In the case of controlling the flexural rigidity distribution by forming the above-described recesses 127 on the bottom side of the mirror substrate 121, a difference is generated between the peak position of the dynamic deflection in the case of causing the mirror substrate 121 to vibrate in a reciprocating manner with the unsupported end of each torsion beam 123 being directly joined to the mirror substrate 121 and the peak position of the dynamic deflection in the case of not controlling the flexural rigidity distribution. Accordingly, this peak position difference should be considered in determining the joining positions of the joining members 124 and the mirror substrate 121.

A description is given of specific examples of the above-described deflector mirror according to the present invention.

Seventh Embodiment

FIG. 26 is a schematic perspective view of a deflector mirror according to a seventh embodiment of the present invention. In FIG. 26, the same elements as those described above are referred to by the same numerals. According to the deflector mirror of this embodiment, using an SOI substrate formed by joining two silicon substrates 141 and 144 through an insulating film 42, the mirror substrate 121, the joining members 124, the torsion beams 123, and the frame 120 are integrally formed by a semiconductor process such as photoetching. Each joining member 124 is joined to a corresponding position close to a corresponding free end of the mirror substrate 121. Comb-teeth-like movable electrodes 139 are formed on the free ends of the mirror substrate 121. Comb-teeth-like fixed electrodes 140 are formed on the portions of the frame 120 (on the silicon substrate 144 side) opposing the free ends of the mirror substrate 121 so as to engage the movable electrodes 139 through a minute gap. That is, the deflector mirror according to this embodiment is of an electrostatic driving type that drives the mirror substrate 121 by an electrostatic torque between the movable electrodes 139 and the fixed electrodes 140.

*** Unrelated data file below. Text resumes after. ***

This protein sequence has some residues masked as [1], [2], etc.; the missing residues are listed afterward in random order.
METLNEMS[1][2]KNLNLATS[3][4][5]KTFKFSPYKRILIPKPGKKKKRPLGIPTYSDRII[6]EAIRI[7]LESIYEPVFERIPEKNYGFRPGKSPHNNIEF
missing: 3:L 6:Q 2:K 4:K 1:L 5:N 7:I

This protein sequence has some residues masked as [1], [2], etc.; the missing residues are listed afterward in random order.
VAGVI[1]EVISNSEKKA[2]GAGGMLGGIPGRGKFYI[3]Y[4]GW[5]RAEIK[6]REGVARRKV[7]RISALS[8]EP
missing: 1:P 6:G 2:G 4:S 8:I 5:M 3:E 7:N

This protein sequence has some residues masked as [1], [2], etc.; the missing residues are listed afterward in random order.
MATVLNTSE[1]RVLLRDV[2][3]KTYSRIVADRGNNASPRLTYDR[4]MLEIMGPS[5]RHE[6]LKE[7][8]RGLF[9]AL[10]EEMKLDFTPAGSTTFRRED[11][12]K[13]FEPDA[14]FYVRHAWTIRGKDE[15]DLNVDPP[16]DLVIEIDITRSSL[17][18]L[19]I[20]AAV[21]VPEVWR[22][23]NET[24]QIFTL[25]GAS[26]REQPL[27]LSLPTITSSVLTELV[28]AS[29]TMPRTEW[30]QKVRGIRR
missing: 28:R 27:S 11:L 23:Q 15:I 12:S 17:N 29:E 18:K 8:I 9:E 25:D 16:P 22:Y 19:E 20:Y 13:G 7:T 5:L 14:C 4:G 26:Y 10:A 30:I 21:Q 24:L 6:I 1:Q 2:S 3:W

At least, the silicon substrate 144 is a substrate of low resistance. The silicon substrate 144 is separated into a first region having electric continuity with the movable electrodes 139 through the torsion beams 123 and a second region having electric continuity with the fixed electrodes 140 by four slits 145 reaching the insulating film 142, the first and second regions being isolated and separated from each other. Electrode pads for the movable electrodes 139 and the fixed electrodes 140 are formed in the first and second regions, respectively, but are not graphically illustrated. Further, a thin metal film having high reflectance with respect to the wavelength of employed light is formed on a surface of the mirror substrate 121 as a mirror surface, but is not graphically illustrated.

In the case of driving the deflector mirror according to this embodiment, for instance, the electrode pads for the movable electrodes 139 are grounded, and a drive pulse generator PG is connected to the electrode pads for the fixed electrodes 140 as illustrated in FIG. 27. Then, a drive pulse signal of a frequency twice the resonant frequency of the vibration system as illustrated in (b) of FIG. 28 is applied from the drive pulse generator PG. As a result, rotational torque is generated in the mirror substrate 121 by the electrostatic attraction between the movable electrodes 139 and the fixed electrodes 140, so that the mirror substrate 121 vibrates in a reciprocating manner at a resonant frequency on the torsion beams 123 as a torsional rotary shaft. The deflection angle of the mirror substrate 121 varies as illustrated in (a) of FIG. 28 in the stabilized state of this reciprocating vibration.

It is possible to form the same deflector mirror as that of this embodiment using a single silicon substrate as in a below described embodiment (11th embodiment).

Although not graphically illustrated, in the same configuration as the deflector mirror of this embodiment, the mirror substrate 121 may be provided with a flexural rigidity distribution as illustrated in FIG. 25 by forming multiple recesses as described with reference to FIGS. 22 through 25 on the bottom surface (a surface on the opposite side from the mirror surface) of the mirror substrate 121. Such a deflector mirror is also included in the present invention.